James Woods travels through time.

James Woods travels through time.

James Woods travels through time.

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July 9 2003 1:34 PM

Dateline Valley Forge

James Woods travels through time on the Discovery Channel.

Still from Moments in Time
Valley Forge, and you were there

Last March, James Woods was patched into news footage of New York's crumbling twin towers for Rudy (USA), in which he starred as Rudolph Giuliani. Being an actual anachronism must have pleased Woods, since he is now allowing himself to be dropped, courtesy of digital video, into still earlier datelines: the Black Sea in 1347, Jamestown in 1607, Valley Forge in 1778. As plague victims wail or the Continental Army charges, Woods upstages them in casual clothes, punning about history and lightening the mood. This is Woods' new weekly show on the Discovery Channel, Moments in Time (Wednesdays, 9 p.m. ET).

Virginia Heffernan Virginia Heffernan

Virginia Heffernan is a contributing editor at Politico. Follow her on Twitter.

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Some viewers may now be put in mind of a wonderful announcement from the early days of American infotainment: "All things are as they were then except for one thing: You Are There." Come on, do your best early Cronkite impression. Moments in Time does indeed borrow its format—and its triumphalist tone—from You Are There, the 1950s TV program that evolved from a beloved radio show on which World War II correspondents, newly excited about on-the-scene broadcasting, could be heard interviewing the likes of Socrates, Paul Revere, and John Wilkes Booth—in the heat of the moment, of course.

On last week's episode of Moments in Time, Woods' hot moment was the Revolutionary War, during George Washington's pre-Valley Forge losing streak. "For the leader of the army, it's time for a grim reality check," says Woods, introducing the modern jargon he deploys to make history swing, the way '70s schoolteachers used to ("Jesus was just a dude"). Shot in part in Vilnius, Lithuania—that land Washington fought so hard to defend our right to shoot video in—the scene is bluish-white; it's January 1778 at Valley Forge, we're told, and the Continental Army, suitably, looks frigid and bedraggled. Some of the actors here, including Dean Malissa, who plays Washington, come from the American Historical Theatre, a company that also supplies schools with Lincoln, Amelia Earhart, and Rosa Parks. Participation by men like Malissa, who can play an icon without realist interference, simplifies the narrative while heightening its plain facts. Geeky and satisfying attention is paid to the details of the British uniform, the blast patterns of cannon shots, and the musket's deadly dum-dum bullet.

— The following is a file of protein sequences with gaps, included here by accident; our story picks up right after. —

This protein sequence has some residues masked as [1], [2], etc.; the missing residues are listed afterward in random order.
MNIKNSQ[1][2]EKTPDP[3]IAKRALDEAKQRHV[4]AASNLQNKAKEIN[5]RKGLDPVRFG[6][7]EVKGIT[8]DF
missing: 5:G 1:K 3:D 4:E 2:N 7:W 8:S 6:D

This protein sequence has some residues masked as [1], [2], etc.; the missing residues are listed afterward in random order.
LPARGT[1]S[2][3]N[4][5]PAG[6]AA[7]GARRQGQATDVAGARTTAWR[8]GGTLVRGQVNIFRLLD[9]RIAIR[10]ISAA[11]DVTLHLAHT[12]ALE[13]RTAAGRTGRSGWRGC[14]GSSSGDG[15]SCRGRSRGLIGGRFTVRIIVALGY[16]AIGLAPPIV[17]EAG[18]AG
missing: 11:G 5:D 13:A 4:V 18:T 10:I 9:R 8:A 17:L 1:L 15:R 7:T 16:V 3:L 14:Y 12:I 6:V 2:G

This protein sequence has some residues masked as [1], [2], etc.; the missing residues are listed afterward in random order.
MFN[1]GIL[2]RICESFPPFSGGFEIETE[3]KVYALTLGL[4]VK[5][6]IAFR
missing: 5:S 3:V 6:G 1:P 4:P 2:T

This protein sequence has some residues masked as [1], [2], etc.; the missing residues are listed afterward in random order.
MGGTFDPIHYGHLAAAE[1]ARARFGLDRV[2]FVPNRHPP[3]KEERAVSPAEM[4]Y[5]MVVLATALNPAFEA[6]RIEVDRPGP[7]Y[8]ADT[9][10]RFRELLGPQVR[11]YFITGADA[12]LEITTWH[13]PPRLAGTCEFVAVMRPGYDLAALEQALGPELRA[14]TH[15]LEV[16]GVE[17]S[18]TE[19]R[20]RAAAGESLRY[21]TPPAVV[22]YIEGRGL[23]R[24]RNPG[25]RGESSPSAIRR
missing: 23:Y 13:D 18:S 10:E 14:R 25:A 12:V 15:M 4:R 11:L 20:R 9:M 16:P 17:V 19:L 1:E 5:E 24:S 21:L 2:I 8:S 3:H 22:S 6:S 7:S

Woods intercedes a few times, once pausing Washington's battle as if it were on TiVo and stepping into the frame. He insistently reminds viewers that the American Army didn't have an easy time of it—that they were motley and untrained and likely to lose—but it's difficult to create suspense about the outcome of the Revolutionary War. At the same time, Woods is a natural in this unusual role: His stoic loneliness on the sidelines of Moments in Time recalls Rod Serling in The Twilight Zone.

Tonight, Woods visits Jamestown, Va., America's first English settlement. Many figures in multi-layered Renaissance neck ruffsappear in this episode, and the actors—historical theater types again, I suspect—appear to relish the roles of aristocracy abroad. Rapiers are drawn, stories about Pocahontas are debunked (she was "built like a piano mover," one historian says, unkindly), and finally the settlement vanishes. But an archeologist named William Kelso also shows up in a present-day sequence to explain findings (including bones and artifacts) that illuminate lasting mysteries. Kelso contends, among other things, that many settlers married Native Americans at Jamestown and that Native Americans lived in the English fort. He also has disinterred a brass signet ring that links William Strachey—an English writer whose accounts of his travels are thought to have inspired Shakespeare's Tempest—to Jamestown.

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As on many cable history shows, archeologists, rather than historians, are the heroes on Moments in Time. Next Wednesday's show ("Curse of the Rat") visits the plague years. An archeologist is searching for traces of DNA in the teeth of buried skeletons; ideally, this will reveal when people first contracted the plague in England, as well as where and how they were buried. More scholarly than the other episodes, "Curse of the Rat" exploits all the advantages of Moments in Time, setting scenes all over the world and showcasing ghoulish tableaus by makeup artists who imaginatively render goiters and open sores. The show is also filled with evocative trivia: I hadn't realized that space for the dead grew so scant that the pope consecrated the Rhone river as a burial ground.

I'm fond of documentary shows, like some on the History Channel, that risk tackiness—but hew to material accuracy—in order to dramatize danger and heroism. Digital video, new kinds of DNA analysis, and even tricky James Woodsought by all means to be used to make history vivid.

"In the afterglow of history," Woods says at the end of the pilot (the writing is surprisingly spirited), "Valley Forge becomes a squeaky clean symbol of the American spirit. But for the men who went through the crucible, it was about grinding hardships, not glory." Maybe. But no matter how many torn-up shoes and badly bandaged wounds appear on Moments in Time, the rise of the Continental Army at Valley Forge seems just how it seemed in high school—pretty glorious. And for one TV hour, We Are There.